The Commission also voted to propose to apply the enhanced standards established by the new rules to other categories of securities clearing agencies, including all SEC-registered central counterparties.
“Securities clearing agencies are a vital part of the infrastructure underpinning the U.S. financial system,” said SEC Chair Mary Jo White. “The Commission has taken an important step today toward enhancing investor protection and ensuring that clearing agencies continue to be subject to effective regulations that appropriately address the risks they pose to the financial system.”
The Dodd-Frank Wall Street Reform and Consumer Protection Act called for an enhanced regulatory framework for certain securities clearing agencies, which perform a range of services critical to the effective operation of the securities markets, including acting as intermediaries between the parties to a securities transaction, ensuring that funds and securities are correctly transferred between parties and, in some cases, assuming the risks of a party defaulting on a transaction by acting as a central counterparty.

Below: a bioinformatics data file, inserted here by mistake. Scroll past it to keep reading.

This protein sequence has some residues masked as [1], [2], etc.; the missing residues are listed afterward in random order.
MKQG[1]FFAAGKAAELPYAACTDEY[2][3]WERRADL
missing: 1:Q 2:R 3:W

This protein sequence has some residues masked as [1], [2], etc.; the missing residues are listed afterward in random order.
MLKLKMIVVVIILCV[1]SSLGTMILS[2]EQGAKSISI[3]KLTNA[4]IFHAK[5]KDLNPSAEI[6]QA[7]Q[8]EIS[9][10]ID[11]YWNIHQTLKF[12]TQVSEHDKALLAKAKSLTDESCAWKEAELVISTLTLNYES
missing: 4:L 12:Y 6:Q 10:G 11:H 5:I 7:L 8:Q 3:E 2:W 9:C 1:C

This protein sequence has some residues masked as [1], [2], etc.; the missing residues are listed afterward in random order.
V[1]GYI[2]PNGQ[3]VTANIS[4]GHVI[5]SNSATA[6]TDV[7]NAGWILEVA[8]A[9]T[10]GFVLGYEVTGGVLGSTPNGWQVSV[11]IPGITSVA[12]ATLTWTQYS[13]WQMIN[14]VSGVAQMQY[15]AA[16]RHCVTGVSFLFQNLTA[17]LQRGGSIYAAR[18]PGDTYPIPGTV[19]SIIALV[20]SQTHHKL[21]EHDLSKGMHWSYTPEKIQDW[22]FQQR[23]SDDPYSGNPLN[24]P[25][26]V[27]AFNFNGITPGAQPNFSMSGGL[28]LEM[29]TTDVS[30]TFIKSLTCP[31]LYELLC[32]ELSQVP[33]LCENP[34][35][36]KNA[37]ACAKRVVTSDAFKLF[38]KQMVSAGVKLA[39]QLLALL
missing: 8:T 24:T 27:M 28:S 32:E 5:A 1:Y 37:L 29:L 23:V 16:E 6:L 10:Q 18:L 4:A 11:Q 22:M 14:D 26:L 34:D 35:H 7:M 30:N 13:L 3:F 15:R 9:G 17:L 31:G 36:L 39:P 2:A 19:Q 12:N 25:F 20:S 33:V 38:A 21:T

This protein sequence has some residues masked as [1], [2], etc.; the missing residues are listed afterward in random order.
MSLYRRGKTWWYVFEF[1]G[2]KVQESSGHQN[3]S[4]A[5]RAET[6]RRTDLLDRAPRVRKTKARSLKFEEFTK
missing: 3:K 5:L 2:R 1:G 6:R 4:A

The rules apply to SEC-registered securities clearing agencies that have been designated as systemically important by the Financial Stability Oversight Council (FSOC) or that are involved in more complex transactions. Securities clearing agencies covered by the new rules will be subject to new requirements regarding, among other things, their financial risk management, governance, recovery planning, operations, and disclosures to market participants and the public.
The Commission’s proposal would apply the newly-adopted rules to other categories of securities clearing agencies, including all SEC-registered securities clearing agencies that are central counterparties, central securities depositories, or securities settlement systems.
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